If you do go for the garden bed or large yard space, you’ll really need to consider companion planting. Some plants work well together because they deter pests, attract beneficial insects and fix soil nutrient imbalances. Some plants should never be planted together for the exact reverse reasons. Thankfully, the internet abounds with plenty of quick-reference charts that will tell you at a glance which plants will live in harmony.
If you’re looking for the best of both worlds, raised gardening beds (like vegepod.com.au) offer a controlled self-watering environment that keeps plants off the ground and away from pests, while providing a generous soil depth.
Herbs are a great starting point, especially if you’re working with containers. They are great bang for buck because they grow quickly, can be harvested almost immediately, are useful in all types of cooking and will give you a sense of satisfaction in the short term. Concentrate on those you are most likely to use – there’s no point in growing a bushel of rosemary if only ever eat mint – but also keep in mind that some (like coriander) are more difficult to cultivate than others.
When it comes to high-yield vegetables, go for things like zucchini and cucumbers (both will benefit from a trellis), carrots, radishes, peas, snowpeas, beans and leafy greens like lettuce, kale, spinach, rocket and silver beet. They’ll deliver results quickly and get you inspired for more.
While everyone loves a tomato, they are notorious for attracting pests. Save yourself the heartbreak – at least initially – and concentrate on some of the other hardier options. If fruits take your fancy, you can’t go wrong with strawberries or blueberries as a starting point.
Why stop at fruit and veg in your quest for self-sufficiency? Urban chickens have really hit their stride in recent years. A 2019 survey reported over 400,000 Aussie families kept chooks, which made them the most popular domestic pet after dogs, cats and fish. While they are no doubt considered beloved family members in many Australian homes, they are also great contributors: as a bottomless repository for (most) food scraps and a dependable supplier of fresh eggs.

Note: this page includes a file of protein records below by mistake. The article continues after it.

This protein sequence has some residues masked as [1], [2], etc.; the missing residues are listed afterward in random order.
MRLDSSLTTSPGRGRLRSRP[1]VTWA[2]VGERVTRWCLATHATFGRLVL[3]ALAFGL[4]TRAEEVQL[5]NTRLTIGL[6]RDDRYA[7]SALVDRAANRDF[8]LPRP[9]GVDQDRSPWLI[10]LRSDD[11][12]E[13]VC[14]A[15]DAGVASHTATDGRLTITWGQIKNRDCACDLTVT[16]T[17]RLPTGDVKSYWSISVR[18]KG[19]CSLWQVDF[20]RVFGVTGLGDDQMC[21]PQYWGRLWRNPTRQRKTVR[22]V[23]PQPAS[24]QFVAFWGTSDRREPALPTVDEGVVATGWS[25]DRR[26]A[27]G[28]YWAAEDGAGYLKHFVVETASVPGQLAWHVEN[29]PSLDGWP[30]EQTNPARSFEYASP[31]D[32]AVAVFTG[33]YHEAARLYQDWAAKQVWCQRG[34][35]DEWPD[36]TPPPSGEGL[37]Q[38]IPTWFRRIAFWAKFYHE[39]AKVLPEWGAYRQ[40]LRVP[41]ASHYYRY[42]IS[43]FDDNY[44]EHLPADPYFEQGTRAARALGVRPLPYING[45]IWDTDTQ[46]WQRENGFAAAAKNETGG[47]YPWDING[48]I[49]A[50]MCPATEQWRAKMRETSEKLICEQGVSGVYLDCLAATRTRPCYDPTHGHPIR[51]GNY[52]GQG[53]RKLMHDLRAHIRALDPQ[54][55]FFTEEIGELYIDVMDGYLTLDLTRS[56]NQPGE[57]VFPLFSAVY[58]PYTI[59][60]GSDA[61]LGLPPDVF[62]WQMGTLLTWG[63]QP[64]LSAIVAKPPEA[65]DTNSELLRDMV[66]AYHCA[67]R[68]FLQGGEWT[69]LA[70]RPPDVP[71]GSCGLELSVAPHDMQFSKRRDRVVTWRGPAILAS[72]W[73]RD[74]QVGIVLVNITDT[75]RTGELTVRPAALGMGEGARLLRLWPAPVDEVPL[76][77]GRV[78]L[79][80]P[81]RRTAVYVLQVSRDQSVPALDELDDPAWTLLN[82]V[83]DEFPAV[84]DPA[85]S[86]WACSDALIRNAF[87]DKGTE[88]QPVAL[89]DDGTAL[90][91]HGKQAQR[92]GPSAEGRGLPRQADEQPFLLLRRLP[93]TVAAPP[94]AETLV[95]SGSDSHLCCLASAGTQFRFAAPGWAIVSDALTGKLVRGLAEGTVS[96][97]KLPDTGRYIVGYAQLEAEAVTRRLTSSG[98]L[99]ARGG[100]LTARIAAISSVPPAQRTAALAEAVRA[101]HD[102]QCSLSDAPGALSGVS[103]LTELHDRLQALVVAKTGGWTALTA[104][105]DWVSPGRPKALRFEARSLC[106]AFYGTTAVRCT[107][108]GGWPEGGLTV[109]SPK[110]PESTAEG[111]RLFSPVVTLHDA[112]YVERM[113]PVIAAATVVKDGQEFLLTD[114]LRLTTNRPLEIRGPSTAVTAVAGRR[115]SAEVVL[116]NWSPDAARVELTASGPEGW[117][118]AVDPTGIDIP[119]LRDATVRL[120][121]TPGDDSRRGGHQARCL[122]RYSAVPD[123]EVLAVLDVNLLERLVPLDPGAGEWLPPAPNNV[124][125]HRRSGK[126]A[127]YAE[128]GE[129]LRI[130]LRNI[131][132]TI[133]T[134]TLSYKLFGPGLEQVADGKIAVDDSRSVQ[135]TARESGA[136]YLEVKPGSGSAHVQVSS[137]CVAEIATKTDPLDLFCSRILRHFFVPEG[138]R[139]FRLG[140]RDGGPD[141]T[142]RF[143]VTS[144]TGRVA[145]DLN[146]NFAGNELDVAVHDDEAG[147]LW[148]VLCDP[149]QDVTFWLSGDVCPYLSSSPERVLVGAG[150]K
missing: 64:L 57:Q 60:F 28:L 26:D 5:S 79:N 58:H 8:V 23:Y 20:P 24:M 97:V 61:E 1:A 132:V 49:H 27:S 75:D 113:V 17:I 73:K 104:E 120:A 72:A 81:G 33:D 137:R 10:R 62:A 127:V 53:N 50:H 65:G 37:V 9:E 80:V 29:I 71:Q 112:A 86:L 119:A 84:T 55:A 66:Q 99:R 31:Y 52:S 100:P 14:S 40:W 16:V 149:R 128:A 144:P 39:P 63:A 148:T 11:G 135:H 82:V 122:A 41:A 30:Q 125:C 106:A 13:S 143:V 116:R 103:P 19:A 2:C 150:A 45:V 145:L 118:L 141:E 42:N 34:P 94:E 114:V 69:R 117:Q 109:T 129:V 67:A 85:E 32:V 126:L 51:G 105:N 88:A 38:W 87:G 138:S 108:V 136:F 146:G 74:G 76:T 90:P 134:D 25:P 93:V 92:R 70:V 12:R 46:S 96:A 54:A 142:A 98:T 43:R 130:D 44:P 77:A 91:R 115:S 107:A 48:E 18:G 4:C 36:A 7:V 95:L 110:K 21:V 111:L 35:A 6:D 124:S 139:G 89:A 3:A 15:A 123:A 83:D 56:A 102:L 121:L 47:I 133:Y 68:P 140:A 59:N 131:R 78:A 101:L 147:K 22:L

Most Australian councils allow you to keep chickens (for obvious reasons, this does not include roosters) provided you have installed an escape-proof chicken coop. If you plan to let chooks have a bit of free-range time, the backyard must be chook-secure as well. Check with your council prior to purchasing any birds or commencing construction, as there may be specific limitations on the number of hens you can keep.
Poultry Australia (poultryaustralia.com.au) is a great source of information on suitable breeds and their sizes, the space you’ll need for the coop – and for each bird inside it – along with details on waterproofing and shelter, protection from predators, pest deterrents and suitable nesting materials.
The site helpfully covers other aspects of chicken ownership including dietary needs, egg production estimates and factors that can impact happy egg laying, along with poultry healthcare and even how the pecking order is established when new birds are introduced.
According to Poultry Australia, a happy and healthy bird will lay anywhere between 120 and 300 eggs in their first production year, depending on the breed. She will stop laying somewhere between three and six years but can live to the ripe old age of 15 in some cases. While these clucky ladies may not necessarily contribute eggs for the duration of their lifetime, they’ll definitely contribute to a nice little closed-loop system:
The chooks produce manure which can be combined with other uneaten kitchen scraps and added to the compost bin. This, in turn, produces material that is mixed back into the soil and provides nutrients to insects, plants and weeds which are eaten by the chickens…and so the cycle continues. They are the gift that keeps on giving.
The home-grown advantage
We’re only two years in to the 2020s and it’s been non-stop surprises so far. For many people that has meant thinking about the state of the world, our place within it and the responsibility we all bear to ensure its survival. Not surprisingly, it’s shone a light on sustainability, self-sufficiency and made us all appreciate the importance of quality time spent with family and friends.
With dramatic weather patterns and financial instability predicted to hang around for a little while yet, the days of the $10 iceberg lettuce may live on. There’s never been a better time to get into the garden, get your hands dirty and enjoy the home-grown advantage.